President Trump declared a state of emergency in Puerto Rico, Florida and the United States Virgin Islands on Tuesday.
Hurricane Irma is one of the strongest storms ever recorded in the Atlantic Ocean, according to the National Hurricane Center and Bryan Norcross, the hurricane specialist at The Weather Channel. The hurricane center said Irma had winds of up to 185 mph as it approached the Leeward Islands. There have been other storms with comparable winds in the Caribbean Sea or the Gulf of Mexico, where the warm waters fuel particularly dangerous hurricanes.
With Harvey’s destruction still fresh on people’s minds, Florida hustled into action. Gov. Rick Scott activated the state National Guard to help with hurricane preparations and suspended tolls. The governor declared a state of emergency on Monday and spoke with President Trump, who offered “the full resources of the federal government,” Mr. Scott wrote on Twitter.
Most of the latest projections have Irma slamming into the state by Sunday, although it’s unclear where it may make landfall.
The Florida Keys, an especially vulnerable chain of islands, moved quickly to prepare for the crushing wind and its expected tidal inundation. On Wednesday, schools will be closed and mandatory evacuations will begin, county officials said. The Keys’ three hospitals started to evacuate patients on Tuesday.
Miami-Dade, the state’s largest county, announced that schools would close Thursday as officials kicked emergency plans into gear.
But it is Puerto Rico and the nearby northern Leeward islands that are expected to face Irma’s potentially catastrophic winds first. It has been nearly a century since Puerto Rico was hit by a Category 5 storm, Mr. Norcross said.
Puerto Rican officials have warned that the island’s fragile electrical grid could be shut down for days, weeks or even months in some areas. In his news conference, Mr. Rosselló and emergency officials warned that with such powerful winds expected to thrash the island, infrastructure, houses and the phone system will inevitably be damaged.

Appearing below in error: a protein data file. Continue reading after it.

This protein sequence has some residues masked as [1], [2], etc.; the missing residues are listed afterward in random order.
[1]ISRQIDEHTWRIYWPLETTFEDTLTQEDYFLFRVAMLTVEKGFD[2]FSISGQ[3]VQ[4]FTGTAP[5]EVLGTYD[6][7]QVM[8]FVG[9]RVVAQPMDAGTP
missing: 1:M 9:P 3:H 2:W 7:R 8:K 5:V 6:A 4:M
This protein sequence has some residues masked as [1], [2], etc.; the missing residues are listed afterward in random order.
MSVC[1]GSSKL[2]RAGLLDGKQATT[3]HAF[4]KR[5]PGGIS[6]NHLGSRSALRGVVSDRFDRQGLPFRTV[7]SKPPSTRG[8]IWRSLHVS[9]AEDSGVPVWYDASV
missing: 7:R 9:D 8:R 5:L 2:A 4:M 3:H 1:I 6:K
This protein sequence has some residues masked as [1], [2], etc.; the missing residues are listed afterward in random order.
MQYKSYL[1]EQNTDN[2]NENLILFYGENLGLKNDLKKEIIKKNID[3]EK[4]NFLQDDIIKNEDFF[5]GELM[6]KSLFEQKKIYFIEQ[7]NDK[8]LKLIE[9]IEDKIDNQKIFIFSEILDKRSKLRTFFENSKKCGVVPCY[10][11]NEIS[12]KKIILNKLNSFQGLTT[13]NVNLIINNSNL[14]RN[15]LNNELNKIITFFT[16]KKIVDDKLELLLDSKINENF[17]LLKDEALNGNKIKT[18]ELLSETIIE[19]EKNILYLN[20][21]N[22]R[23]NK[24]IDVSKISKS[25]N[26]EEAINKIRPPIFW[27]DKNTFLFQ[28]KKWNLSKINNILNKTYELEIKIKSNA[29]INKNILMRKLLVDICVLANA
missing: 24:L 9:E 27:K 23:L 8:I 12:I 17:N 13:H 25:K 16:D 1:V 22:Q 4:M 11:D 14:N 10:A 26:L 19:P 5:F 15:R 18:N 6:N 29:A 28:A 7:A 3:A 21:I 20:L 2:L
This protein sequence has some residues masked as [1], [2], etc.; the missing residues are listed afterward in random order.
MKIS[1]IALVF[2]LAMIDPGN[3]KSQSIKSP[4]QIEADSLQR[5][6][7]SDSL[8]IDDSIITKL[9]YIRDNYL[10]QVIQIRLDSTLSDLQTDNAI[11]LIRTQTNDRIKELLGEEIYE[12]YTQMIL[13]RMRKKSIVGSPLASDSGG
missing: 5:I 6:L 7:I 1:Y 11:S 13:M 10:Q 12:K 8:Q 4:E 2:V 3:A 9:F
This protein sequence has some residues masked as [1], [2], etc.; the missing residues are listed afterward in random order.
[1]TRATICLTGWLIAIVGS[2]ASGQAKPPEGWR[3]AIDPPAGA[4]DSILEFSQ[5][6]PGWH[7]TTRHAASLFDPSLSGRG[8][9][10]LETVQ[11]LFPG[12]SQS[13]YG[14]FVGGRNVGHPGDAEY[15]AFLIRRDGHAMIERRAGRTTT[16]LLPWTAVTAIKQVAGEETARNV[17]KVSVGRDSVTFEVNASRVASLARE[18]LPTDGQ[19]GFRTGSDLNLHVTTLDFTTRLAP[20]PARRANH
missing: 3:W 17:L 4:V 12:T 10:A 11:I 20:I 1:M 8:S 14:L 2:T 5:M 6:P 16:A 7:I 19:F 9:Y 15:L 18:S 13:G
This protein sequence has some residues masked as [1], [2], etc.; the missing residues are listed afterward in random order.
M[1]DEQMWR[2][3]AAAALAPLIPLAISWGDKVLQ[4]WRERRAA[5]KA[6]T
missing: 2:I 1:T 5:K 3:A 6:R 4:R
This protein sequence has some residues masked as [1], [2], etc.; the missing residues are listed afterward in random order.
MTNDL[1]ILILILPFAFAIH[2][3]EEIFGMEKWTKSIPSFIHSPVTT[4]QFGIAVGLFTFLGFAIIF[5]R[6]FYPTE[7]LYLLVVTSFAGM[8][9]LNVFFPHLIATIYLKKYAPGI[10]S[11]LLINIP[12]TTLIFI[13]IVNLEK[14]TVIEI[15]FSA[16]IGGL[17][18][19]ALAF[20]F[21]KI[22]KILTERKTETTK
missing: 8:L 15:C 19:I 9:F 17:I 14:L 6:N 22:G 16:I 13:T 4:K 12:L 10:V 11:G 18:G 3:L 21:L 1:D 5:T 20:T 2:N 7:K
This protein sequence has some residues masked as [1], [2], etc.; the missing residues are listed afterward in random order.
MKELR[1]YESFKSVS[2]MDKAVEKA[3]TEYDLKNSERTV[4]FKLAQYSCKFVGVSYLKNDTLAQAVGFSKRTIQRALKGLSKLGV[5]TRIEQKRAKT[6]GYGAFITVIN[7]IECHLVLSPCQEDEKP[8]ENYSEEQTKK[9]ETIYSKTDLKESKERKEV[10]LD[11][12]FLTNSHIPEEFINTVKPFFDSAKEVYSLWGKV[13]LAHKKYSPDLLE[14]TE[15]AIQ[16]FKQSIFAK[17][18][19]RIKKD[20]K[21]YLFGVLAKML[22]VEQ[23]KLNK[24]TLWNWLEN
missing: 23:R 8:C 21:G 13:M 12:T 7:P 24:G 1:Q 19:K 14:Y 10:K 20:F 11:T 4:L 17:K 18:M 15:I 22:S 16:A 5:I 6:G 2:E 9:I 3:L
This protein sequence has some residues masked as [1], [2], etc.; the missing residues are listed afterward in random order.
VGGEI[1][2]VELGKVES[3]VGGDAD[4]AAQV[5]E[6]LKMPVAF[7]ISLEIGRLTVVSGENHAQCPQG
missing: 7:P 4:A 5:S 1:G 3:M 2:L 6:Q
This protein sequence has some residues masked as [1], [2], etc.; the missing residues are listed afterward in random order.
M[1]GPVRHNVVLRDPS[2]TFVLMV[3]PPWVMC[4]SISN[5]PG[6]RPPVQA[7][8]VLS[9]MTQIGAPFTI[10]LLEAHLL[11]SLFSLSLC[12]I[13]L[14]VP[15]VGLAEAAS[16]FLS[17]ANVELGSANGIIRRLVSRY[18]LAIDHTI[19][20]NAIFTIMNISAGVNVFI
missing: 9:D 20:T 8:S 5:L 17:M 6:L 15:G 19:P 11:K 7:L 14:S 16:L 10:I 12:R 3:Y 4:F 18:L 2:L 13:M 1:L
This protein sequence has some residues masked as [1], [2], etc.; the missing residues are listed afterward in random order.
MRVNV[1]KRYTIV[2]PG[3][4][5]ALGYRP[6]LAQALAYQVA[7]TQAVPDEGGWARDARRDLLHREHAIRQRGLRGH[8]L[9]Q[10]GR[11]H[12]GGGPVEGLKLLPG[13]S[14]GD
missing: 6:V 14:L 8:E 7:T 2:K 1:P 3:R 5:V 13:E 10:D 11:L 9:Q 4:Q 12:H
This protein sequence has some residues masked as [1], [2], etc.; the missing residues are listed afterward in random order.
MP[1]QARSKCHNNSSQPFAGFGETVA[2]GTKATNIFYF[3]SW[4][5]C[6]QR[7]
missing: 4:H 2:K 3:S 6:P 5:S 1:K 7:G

For Puerto Rico, the hurricane could not have come at a worse time. The island is deep in the throes of an economic crisis and does not have money for the long process of rebuilding.
“This is not going to be easy,” said Héctor Pesquera, the superintendent of public security in Puerto Rico.
Abner Gómez Cortés, the head of Puerto Rico’s emergency agency, warned that coastal zones were particular vulnerable — not so much because of rain, as with Harvey — but because of high storm surges of up to 20 feet.
On Tuesday, the lines for fast-dwindling gas, food, water and hardware were interminable and anxiety mounted. One hardware store in San Juan had been nearly picked clean by afternoon.
“This has been like this for the last three days,” said Juan Carlos Ramirez, the store manager. “We’ve sold all of the most necessary items — flashlight, batteries, plywood.”
People standing in line said one their biggest worries was the expected loss of electricity for long periods. “The infrastructure can’t cope with a hurricane,” Ashley Albelo, a shopper, said.
Outside a Sears, Maria Ruiz could not help but remember Hurricanes Hugo and George, which badly damaged Puerto Rico. “Destruction,” she said. “That is what we can expect based on past experiences, and it’s already a Category 5.’’
Similar frantic scenes played out on other nearby islands. In Antigua, southeast of Puerto Rico, many businesses were closed. Supermarkets were overrun and gas stations were packed.
Some island residents sounded stoic and battle-tested. In Guadeloupe, Coralice Line, who was attending the front desk at the Le Creole Beach Hotel & Spa, said she was not particularly distressed. “We are not too worried because we are accustomed to it,” she said by phone from the hotel. “Hurricanes are part of life in the Caribbean islands.”
At the Sugar Bay Club hotel in St. Kitts and Nevis, Ophelia Gardiner, the front-desk supervisor, said that while some guests had fled the island on an American Airlines flight, others had decided to stay and ride out the storm.
“Everything is boarded up and put away and all we have to do is wait and see what happens,” Ms. Gardiner said. She laughed nervously. “I don’t know how you can prepare for a hurricane of that magnitude but we’re doing our best.”
In Miami-Dade County, which is still haunted by the ferocity and wreckage of Hurricane Andrew, a Category 5 storm, residents worried and began to prepare earlier than usual. For some, a sense of panic began to set in. Many hotels across Florida had already been booked for the weekend by hurricane-wary residents. Most stores had run out of water, flashlights and other key supplies. Gas stations ran out of fuel.
Hurricane Harvey in Texas also weighed heavily on people’s minds.
“I think because of Texas, people are freaking out,” said Yoseyn Ramos, 24, a Miami resident who said she was worried because she could not find gas anywhere.
In Brickell, a Miami neighborhood that abuts both the Atlantic and the Miami River, Lucas Mattout, 22, was dashing around Publix supermarket looking for water. “They are all sold out,” he said. “Of course, with Harvey, no one wants to take a chance.”
Every storm, though, has its rebels. Jose Fonseca, 52, a Coral Gables resident who works at the Mandarin Oriental on Brickell Key, said he had not done or bought anything to prepare for the storm.
“I think people are panicking because of the news from Texas day after day,” he said. “I will buy some water.” Then, he added, “And some beer of course.”
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